“We strive to resolve these disputes through amicable negotiations. We will also resort to judicial procedures or arbitration for dispute resolution if no agreement can be reached through negotiation.”
In 2003, Cisco sued the Chinese giant for infringing on its patents and copying its source code.
Almost a decade later, Cisco called Huawei out for stating the suit was unjustified, and challenged Huawei to release an expert report from the time on the incident.
“In fact, within a few months of filing suit, Cisco obtained a worldwide injunction against sale by Huawei of products, including our code for a Cisco-proprietary routing protocol called EIGRP, and Huawei publicly admitted that the code had been used in their products and they pledged to stop,” Cisco’s senior vice president, general counsel, and secretary Mark Chandler said at the time.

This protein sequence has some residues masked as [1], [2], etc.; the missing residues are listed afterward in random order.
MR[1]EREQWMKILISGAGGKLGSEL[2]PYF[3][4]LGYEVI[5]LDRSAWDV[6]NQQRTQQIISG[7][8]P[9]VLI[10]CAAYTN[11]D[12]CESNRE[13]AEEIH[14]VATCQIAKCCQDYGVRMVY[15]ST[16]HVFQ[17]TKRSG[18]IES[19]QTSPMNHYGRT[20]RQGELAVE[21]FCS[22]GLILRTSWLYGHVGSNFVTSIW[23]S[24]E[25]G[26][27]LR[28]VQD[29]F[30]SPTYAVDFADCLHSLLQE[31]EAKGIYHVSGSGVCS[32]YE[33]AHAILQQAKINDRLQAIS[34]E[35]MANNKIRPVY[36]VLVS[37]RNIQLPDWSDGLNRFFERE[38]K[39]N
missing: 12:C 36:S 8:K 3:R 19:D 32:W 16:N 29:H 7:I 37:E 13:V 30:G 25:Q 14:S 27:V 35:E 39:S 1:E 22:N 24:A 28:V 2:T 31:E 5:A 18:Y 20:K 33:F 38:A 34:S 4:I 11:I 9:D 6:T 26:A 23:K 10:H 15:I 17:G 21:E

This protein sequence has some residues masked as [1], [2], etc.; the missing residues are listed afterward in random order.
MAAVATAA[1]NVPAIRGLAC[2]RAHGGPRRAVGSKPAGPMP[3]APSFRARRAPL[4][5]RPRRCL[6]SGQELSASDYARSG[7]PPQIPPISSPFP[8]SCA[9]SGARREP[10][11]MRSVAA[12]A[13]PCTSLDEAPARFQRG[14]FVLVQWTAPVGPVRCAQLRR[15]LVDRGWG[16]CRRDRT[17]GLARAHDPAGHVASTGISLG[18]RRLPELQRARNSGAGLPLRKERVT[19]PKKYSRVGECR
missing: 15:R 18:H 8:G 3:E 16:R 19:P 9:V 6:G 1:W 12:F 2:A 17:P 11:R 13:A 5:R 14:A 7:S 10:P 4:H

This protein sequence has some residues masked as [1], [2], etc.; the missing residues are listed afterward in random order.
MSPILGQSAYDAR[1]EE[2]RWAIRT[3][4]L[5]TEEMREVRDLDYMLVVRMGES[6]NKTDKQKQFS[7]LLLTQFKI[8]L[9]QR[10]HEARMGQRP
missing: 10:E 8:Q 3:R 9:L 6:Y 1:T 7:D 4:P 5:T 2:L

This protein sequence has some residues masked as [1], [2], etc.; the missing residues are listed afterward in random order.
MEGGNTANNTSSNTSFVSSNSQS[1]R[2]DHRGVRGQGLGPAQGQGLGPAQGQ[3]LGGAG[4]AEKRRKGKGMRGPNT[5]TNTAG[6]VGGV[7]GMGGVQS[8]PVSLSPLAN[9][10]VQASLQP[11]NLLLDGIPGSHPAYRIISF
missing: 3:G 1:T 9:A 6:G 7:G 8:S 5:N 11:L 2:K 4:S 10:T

Also: The winner in the war on Huawei is Samsung
Huawei is currently facing charges in the US for allegedly stealing trade secrets from T-Mobile. The alleged activity occurred during 2012-13, and relates to Huawei’s attempts to build a robot similar to the one T-Mobile was using at the time to test mobile phones.
The US indictment related to the case alleges Huawei offered bonuses to employees for stealing information, before needing to clarifying for its US employees that such behaviour would be illegal.
“The charges unsealed today clearly allege that Huawei intentionally conspired to steal the intellectual property of an American company in an attempt to undermine the free and fair global marketplace,” FBI Director Christopher Wray said in January.
The Chinese giant pleaded not guilty.
On Thursday, Huawei used language to step around these legal issues.